Thank you, Mr. Chair.
Since October 21, the Bloc Québécois has tried to be a constructive opposition. As the lieutenant for Quebec, the Leader of the Government in the House of Commons knows it. He knows that we have always been constructive in all our efforts.
I made a list, because I didn't want to forget anything. It's a list of measures that can be attributed to us or that we contributed to, measures that, above all else, were achieved. They are all improvements, no matter whose idea they were.
Assistance for seniors, the ability for people to earn a bit of income without losing the Canada emergency response benefit, or CERB—that includes firefighters, dividends and councillors—CERB eligibility for self-employed and independent workers, enhancements to the emergency business account and wage subsidy, and commercial rent relief are all on that list. We would have liked to see more support for fixed costs. Unfortunately, it's been a rocky road. Dairy farmers received support through the increase in the Canadian Dairy Commission's borrowing limit. We were also the first ones to broach the idea of a virtual Parliament.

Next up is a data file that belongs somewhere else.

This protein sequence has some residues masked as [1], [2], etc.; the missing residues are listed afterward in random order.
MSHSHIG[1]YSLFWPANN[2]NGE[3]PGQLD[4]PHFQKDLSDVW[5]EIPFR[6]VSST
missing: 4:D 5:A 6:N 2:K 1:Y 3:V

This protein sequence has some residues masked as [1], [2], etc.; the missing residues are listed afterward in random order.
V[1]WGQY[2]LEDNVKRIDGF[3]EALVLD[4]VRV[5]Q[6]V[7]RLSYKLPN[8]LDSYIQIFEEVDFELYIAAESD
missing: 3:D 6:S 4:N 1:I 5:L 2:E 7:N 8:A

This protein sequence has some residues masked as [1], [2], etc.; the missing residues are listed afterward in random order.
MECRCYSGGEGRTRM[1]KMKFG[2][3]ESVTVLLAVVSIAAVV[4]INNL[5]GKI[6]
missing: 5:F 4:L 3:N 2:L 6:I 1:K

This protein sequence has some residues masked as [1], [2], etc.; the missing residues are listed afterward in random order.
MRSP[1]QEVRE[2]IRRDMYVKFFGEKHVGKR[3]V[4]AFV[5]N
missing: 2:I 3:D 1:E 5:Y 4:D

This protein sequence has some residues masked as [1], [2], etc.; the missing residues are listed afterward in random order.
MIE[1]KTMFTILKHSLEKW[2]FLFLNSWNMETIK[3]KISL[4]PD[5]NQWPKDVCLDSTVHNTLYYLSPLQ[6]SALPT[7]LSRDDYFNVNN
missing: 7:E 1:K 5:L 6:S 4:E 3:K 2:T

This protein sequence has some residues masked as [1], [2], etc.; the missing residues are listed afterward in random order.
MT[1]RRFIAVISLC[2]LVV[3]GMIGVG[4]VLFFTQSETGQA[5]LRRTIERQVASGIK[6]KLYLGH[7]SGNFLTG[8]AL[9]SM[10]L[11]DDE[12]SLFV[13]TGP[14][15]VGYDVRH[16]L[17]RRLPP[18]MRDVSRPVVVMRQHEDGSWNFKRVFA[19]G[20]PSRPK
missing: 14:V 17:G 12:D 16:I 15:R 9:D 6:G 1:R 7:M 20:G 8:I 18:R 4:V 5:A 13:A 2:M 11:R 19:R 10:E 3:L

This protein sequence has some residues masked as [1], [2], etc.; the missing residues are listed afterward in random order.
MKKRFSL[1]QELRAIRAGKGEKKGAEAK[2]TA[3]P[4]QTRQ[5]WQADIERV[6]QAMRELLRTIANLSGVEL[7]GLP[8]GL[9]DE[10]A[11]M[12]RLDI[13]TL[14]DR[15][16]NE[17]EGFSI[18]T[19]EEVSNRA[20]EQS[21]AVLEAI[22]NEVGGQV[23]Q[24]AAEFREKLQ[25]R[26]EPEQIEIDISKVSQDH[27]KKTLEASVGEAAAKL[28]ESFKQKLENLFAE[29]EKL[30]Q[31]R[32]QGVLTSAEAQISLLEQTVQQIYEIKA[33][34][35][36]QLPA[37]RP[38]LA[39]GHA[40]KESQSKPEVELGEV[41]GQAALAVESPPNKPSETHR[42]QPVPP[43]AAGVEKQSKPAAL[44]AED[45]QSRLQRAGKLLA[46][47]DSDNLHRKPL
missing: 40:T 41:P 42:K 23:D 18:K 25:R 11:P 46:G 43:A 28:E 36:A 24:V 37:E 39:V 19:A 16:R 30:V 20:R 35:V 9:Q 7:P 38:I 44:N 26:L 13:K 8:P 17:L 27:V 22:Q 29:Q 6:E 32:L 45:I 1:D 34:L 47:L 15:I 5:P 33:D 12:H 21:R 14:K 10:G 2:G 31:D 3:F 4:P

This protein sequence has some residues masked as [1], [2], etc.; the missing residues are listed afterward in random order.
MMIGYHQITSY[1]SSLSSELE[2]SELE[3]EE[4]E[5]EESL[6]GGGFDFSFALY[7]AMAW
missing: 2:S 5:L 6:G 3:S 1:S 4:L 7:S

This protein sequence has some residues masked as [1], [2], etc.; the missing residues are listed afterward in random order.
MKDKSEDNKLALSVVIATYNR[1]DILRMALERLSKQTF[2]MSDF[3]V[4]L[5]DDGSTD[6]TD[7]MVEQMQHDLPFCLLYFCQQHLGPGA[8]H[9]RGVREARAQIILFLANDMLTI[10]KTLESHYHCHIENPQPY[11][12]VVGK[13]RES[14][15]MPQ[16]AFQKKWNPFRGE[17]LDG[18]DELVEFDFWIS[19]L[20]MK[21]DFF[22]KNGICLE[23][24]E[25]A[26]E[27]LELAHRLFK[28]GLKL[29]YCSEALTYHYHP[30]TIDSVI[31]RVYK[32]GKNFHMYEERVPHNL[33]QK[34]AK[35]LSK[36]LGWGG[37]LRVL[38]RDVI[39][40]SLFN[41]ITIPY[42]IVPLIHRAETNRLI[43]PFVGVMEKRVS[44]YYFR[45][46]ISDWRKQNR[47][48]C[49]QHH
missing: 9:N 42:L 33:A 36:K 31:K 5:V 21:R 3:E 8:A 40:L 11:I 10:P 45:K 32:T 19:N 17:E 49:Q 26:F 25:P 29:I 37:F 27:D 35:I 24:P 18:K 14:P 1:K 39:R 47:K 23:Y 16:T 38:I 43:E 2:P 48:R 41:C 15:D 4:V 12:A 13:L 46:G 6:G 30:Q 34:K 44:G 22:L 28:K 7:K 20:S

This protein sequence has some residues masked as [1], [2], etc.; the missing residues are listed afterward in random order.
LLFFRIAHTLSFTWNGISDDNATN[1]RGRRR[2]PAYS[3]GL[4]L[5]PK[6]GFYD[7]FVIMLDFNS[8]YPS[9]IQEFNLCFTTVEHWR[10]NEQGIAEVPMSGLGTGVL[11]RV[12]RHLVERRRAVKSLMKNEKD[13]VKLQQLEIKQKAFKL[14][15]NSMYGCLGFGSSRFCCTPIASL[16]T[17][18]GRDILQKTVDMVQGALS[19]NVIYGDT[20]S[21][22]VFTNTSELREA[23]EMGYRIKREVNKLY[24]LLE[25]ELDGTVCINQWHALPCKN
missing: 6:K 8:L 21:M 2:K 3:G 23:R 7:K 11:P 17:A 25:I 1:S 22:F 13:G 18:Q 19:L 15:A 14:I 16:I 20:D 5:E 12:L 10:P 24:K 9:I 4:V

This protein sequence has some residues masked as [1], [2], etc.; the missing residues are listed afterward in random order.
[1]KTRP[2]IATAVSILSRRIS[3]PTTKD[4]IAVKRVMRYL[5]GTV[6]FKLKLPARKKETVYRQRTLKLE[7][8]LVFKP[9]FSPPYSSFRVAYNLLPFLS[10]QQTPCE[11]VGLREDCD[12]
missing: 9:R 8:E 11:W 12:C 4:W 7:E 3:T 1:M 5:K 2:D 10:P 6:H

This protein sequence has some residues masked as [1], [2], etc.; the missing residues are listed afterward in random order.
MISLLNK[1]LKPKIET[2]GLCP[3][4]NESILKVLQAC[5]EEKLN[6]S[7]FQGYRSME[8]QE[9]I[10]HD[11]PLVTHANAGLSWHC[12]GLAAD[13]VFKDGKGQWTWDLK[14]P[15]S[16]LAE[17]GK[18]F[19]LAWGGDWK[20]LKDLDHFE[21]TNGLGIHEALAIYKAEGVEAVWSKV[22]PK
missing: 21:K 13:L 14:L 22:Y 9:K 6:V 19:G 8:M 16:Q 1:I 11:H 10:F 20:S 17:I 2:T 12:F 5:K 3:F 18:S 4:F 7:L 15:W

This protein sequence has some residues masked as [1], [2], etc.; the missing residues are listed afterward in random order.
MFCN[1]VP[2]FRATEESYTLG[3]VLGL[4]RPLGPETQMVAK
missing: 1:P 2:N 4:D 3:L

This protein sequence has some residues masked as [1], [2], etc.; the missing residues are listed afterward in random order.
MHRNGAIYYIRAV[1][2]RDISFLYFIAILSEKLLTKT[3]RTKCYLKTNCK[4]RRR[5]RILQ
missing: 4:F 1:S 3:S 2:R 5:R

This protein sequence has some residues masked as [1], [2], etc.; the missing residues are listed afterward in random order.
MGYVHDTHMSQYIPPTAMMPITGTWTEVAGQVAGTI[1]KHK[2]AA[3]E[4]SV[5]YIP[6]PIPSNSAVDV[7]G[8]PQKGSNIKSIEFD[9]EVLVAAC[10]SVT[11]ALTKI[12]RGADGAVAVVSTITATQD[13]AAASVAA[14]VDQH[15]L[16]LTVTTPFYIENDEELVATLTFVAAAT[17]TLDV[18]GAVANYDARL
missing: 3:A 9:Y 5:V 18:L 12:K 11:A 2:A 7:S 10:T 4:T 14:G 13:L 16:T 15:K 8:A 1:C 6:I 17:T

The problem, however, has to do with the CERB, clearly an integral part of the government's response to the pandemic. The CERB is supposed to provide income support to people who are struggling. That's understandable, but it should not be a disincentive to going back to work. On that front, it has failed.
Why did the government not adjust the CERB accordingly?